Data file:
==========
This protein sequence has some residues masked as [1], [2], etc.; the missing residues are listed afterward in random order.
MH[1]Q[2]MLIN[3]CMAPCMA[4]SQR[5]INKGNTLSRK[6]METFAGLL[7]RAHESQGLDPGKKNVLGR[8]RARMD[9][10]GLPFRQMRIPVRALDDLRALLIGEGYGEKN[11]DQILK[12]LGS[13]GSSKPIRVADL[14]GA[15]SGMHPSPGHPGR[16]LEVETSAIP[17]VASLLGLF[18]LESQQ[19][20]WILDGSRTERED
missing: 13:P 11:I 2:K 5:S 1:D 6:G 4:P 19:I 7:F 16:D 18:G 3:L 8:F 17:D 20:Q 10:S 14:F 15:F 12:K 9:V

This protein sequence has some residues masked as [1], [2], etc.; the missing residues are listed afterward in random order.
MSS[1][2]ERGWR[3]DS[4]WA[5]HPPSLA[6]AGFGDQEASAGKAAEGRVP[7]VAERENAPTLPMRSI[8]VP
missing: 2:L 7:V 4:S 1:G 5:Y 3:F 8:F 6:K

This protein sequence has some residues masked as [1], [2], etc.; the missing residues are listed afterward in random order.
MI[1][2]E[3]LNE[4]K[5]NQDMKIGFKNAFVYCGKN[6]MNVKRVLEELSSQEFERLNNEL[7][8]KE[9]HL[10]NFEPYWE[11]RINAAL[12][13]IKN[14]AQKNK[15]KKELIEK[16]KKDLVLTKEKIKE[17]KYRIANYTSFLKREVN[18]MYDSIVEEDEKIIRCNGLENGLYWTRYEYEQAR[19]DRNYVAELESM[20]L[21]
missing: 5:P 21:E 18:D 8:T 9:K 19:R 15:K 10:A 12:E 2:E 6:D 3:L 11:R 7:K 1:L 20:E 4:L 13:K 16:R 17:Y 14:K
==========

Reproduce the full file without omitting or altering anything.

This protein sequence has some residues masked as [1], [2], etc.; the missing residues are listed afterward in random order.
MH[1]Q[2]MLIN[3]CMAPCMA[4]SQR[5]INKGNTLSRK[6]METFAGLL[7]RAHESQGLDPGKKNVLGR[8]RARMD[9][10]GLPFRQMRIPVRALDDLRALLIGEGYGEKN[11]DQILK[12]LGS[13]GSSKPIRVADL[14]GA[15]SGMHPSPGHPGR[16]LEVETSAIP[17]VASLLGLF[18]LESQQ[19][20]WILDGSRTERED
missing: 13:P 11:I 2:K 5:S 1:D 6:G 4:P 19:I 7:F 16:D 18:G 3:L 8:F 17:D 20:Q 10:S 14:F 15:F 12:K 9:V

This protein sequence has some residues masked as [1], [2], etc.; the missing residues are listed afterward in random order.
MSS[1][2]ERGWR[3]DS[4]WA[5]HPPSLA[6]AGFGDQEASAGKAAEGRVP[7]VAERENAPTLPMRSI[8]VP
missing: 2:L 7:V 4:S 1:G 5:Y 3:F 8:F 6:K

This protein sequence has some residues masked as [1], [2], etc.; the missing residues are listed afterward in random order.
MI[1][2]E[3]LNE[4]K[5]NQDMKIGFKNAFVYCGKN[6]MNVKRVLEELSSQEFERLNNEL[7][8]KE[9]HL[10]NFEPYWE[11]RINAAL[12][13]IKN[14]AQKNK[15]KKELIEK[16]KKDLVLTKEKIKE[17]KYRIANYTSFLKREVN[18]MYDSIVEEDEKIIRCNGLENGLYWTRYEYEQAR[19]DRNYVAELESM[20]L[21]
missing: 5:P 21:E 18:D 8:T 9:K 19:R 15:K 10:A 12:E 2:E 6:D 3:L 11:R 7:K 1:L 20:E 4:L 13:K 16:R 17:Y 14:K